• the relationship between meaning and identity. Do I have any control over my identity and the meaning I make and if so how does this relate to participation, negotiation and reification?
  • how is meaning affected by culture and context?

6 thoughts on “Meaning is the driver of learning

  1. Esty Feldman July 23, 2012 / 9:42 pm

    Interesting . I don’t quite understand how self learning can be social, but it is fascinating to know how.

  2. Glenyan July 23, 2012 / 11:48 pm

    Hi Jenny; interesting post, especially the last major paragraph there where you describe being engaged despite your isolation. I often find when I study by myself, either by reading or with audio, there’s a level of participatory reading or listening that I can achieve. Maybe it involves a certain type of Socratic questions going on in my own head, almost subconsciously, or a desire to find out what happens next kind of thing. I don’t always hit this level, so it’s not a given and probably depends on numerous factors. I think you’re right to question the meaning (liberal use) of the word ‘social’ here; there are a lot of strategies for participation. It’s almost as if we can recreate social conditions by engaging with content in particular ways…or is it the other way around?

    I like the concept here, too. I often like to think about how Intention is the Driver of Education, so this has me contemplating the connection. Thanks.

  3. jennymackness July 24, 2012 / 4:41 pm

    Hi Esty and Glen – thanks for your comments. Like you I will be interested to see how the discussion develops in the BEtreat next week about the meaning of ‘social learning’. I hope to blog if there is time, but the programme is very packed.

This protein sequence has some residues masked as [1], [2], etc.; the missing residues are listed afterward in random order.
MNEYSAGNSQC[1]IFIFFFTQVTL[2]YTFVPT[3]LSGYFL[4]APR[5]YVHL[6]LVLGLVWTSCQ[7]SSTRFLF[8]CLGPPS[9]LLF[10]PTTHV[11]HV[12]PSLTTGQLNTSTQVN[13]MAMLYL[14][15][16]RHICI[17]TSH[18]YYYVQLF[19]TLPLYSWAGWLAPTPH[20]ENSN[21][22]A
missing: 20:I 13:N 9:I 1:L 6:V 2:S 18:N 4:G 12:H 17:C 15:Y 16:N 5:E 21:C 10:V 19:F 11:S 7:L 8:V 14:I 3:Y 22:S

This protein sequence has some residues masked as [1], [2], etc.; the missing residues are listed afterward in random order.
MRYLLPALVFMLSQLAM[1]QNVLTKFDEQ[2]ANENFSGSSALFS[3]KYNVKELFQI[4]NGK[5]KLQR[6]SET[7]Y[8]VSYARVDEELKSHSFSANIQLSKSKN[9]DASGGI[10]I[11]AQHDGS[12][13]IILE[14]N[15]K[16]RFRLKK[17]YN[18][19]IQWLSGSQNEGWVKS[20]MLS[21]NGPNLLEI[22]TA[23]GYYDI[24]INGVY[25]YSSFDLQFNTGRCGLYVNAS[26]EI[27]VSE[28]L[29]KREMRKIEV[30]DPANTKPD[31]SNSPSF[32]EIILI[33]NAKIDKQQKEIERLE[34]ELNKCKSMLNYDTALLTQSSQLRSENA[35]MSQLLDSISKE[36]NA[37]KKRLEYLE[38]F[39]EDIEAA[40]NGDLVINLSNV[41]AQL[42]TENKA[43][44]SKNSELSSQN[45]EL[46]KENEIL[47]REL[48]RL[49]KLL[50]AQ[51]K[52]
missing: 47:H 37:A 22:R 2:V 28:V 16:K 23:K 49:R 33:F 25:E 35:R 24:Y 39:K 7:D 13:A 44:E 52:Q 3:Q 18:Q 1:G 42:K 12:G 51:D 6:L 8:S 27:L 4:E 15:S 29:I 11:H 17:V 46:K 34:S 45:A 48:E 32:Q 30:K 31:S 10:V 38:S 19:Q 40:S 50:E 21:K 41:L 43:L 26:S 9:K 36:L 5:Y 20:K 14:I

Thanks for your interest.


  4. elenizazani July 24, 2012 / 8:29 pm

    Hi Jenny, I had a look at the BEtreat website and it reminded it me of the Library camps which have a similar unconference format and they are quite popular and productive in offering new meanings.

    I have put Wagner’s book in my long reading list; it’s good to know that its content is very dense with ideas and requires focus.

    Back to the social engagement and isolation, I feel that physical isolation doesn’t necessarily equate lack of social participation. Of course I have in mind the affordances of Social web and the ease of the online interactions. For instance, during the #fslt12 MOOC all participants were physically isolated but learning occurred even via online social participation. I need to say that interactions were so rich that kept me alert and I certainly didn’t feel isolated.

    I think that nowadays, with the help of technology, we can be physically isolated but still remain engaged and “socially” interactive.

    I will be reading your posts to follow with great interest!

  5. jennymackness July 24, 2012 / 9:12 pm

    Hi Eleni – I agree that interacting online does change the nature of social engagement. Last year I went to California and did the BEtreat face-to-face. I found it hard – the intensity of face-to-face participation for four action packed days was so different to the many days I sit in my office at home with just my laptop for interaction.

    I don’t feel isolated online either. In fact I feel very well connected and what I like about online interaction is that I can more easily control the amount and type of interaction I have online. I can more easily stand back, observe and reflect. I can pick and choose my interactions.

    What I was interested in, in Etienne’s book, was the idea that even in the absence of any connection with others, e.g. in solitary confinement – meaning is through social participation.

    Hopefully we will discuss this further in the BEtreat.

    Thanks for taking the time to comment